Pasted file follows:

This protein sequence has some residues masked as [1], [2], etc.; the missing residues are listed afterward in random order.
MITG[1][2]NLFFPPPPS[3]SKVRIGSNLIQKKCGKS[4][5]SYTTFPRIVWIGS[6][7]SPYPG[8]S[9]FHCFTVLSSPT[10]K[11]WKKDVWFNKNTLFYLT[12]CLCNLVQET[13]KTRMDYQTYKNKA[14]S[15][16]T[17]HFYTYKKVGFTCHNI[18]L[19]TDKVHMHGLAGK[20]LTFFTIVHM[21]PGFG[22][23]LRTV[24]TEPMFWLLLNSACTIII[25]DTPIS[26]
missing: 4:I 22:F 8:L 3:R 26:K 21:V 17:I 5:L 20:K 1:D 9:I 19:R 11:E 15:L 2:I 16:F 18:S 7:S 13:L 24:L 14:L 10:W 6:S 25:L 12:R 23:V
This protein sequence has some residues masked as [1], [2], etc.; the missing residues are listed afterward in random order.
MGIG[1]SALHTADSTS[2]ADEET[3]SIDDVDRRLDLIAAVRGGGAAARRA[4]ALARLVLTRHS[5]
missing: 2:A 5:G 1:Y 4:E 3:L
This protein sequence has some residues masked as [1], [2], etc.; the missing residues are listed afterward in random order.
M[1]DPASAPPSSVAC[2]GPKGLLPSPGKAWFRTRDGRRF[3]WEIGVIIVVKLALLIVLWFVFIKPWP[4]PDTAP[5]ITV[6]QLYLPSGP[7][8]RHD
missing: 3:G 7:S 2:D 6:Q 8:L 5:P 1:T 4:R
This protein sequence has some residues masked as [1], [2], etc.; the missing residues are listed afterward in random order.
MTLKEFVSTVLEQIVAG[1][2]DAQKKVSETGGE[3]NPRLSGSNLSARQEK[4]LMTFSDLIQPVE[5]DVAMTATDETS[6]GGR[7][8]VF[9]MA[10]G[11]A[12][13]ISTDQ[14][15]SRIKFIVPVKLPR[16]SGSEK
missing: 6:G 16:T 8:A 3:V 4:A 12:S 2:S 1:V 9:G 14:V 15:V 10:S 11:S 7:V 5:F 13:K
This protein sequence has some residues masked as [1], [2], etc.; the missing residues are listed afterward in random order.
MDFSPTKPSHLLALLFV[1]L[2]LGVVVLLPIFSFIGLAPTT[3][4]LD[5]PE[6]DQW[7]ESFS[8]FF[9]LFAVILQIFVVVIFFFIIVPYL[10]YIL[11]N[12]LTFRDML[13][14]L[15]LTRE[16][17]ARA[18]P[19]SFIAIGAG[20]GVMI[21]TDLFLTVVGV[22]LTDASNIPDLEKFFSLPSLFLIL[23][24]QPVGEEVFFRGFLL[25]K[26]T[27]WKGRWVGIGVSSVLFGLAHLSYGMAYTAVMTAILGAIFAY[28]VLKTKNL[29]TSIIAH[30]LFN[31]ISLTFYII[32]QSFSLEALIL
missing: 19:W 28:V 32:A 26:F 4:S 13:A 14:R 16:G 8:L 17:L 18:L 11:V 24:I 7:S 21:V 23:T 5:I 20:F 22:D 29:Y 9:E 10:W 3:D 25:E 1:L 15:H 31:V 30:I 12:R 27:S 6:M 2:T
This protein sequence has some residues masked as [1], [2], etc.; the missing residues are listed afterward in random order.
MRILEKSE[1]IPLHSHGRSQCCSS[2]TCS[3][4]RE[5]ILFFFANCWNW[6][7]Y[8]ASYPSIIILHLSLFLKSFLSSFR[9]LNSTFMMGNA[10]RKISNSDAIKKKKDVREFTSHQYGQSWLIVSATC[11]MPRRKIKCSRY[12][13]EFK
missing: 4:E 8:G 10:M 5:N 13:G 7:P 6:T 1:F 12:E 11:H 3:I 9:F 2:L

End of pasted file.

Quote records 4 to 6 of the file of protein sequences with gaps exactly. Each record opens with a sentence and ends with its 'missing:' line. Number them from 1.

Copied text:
This protein sequence has some residues masked as [1], [2], etc.; the missing residues are listed afterward in random order.
MTLKEFVSTVLEQIVAG[1][2]DAQKKVSETGGE[3]NPRLSGSNLSARQEK[4]LMTFSDLIQPVE[5]DVAMTATDETS[6]GGR[7][8]VF[9]MA[10]G[11]A[12][13]ISTDQ[14][15]SRIKFIVPVKLPR[16]SGSEK
missing: 6:G 16:T 8:A 3:V 4:A 12:S 2:S 1:V 9:G 14:V 15:V 10:S 11:S 7:V 5:F 13:K
This protein sequence has some residues masked as [1], [2], etc.; the missing residues are listed afterward in random order.
MDFSPTKPSHLLALLFV[1]L[2]LGVVVLLPIFSFIGLAPTT[3][4]LD[5]PE[6]DQW[7]ESFS[8]FF[9]LFAVILQIFVVVIFFFIIVPYL[10]YIL[11]N[12]LTFRDML[13][14]L[15]LTRE[16][17]ARA[18]P[19]SFIAIGAG[20]GVMI[21]TDLFLTVVGV[22]LTDASNIPDLEKFFSLPSLFLIL[23][24]QPVGEEVFFRGFLL[25]K[26]T[27]WKGRWVGIGVSSVLFGLAHLSYGMAYTAVMTAILGAIFAY[28]VLKTKNL[29]TSIIAH[30]LFN[31]ISLTFYII[32]QSFSLEALIL
missing: 19:W 28:V 32:A 26:F 4:S 13:A 14:R 16:G 8:L 17:L 18:L 11:V 24:I 7:S 21:V 23:T 5:I 20:F 22:D 29:Y 9:E 10:W 3:D 25:E 1:L 15:H 31:V 30:I 12:R 27:S 6:M 2:T
This protein sequence has some residues masked as [1], [2], etc.; the missing residues are listed afterward in random order.
MRILEKSE[1]IPLHSHGRSQCCSS[2]TCS[3][4]RE[5]ILFFFANCWNW[6][7]Y[8]ASYPSIIILHLSLFLKSFLSSFR[9]LNSTFMMGNA[10]RKISNSDAIKKKKDVREFTSHQYGQSWLIVSATC[11]MPRRKIKCSRY[12][13]EFK
missing: 4:E 8:G 10:M 5:N 13:G 7:P 6:T 1:F 12:E 11:H 3:I 9:F 2:L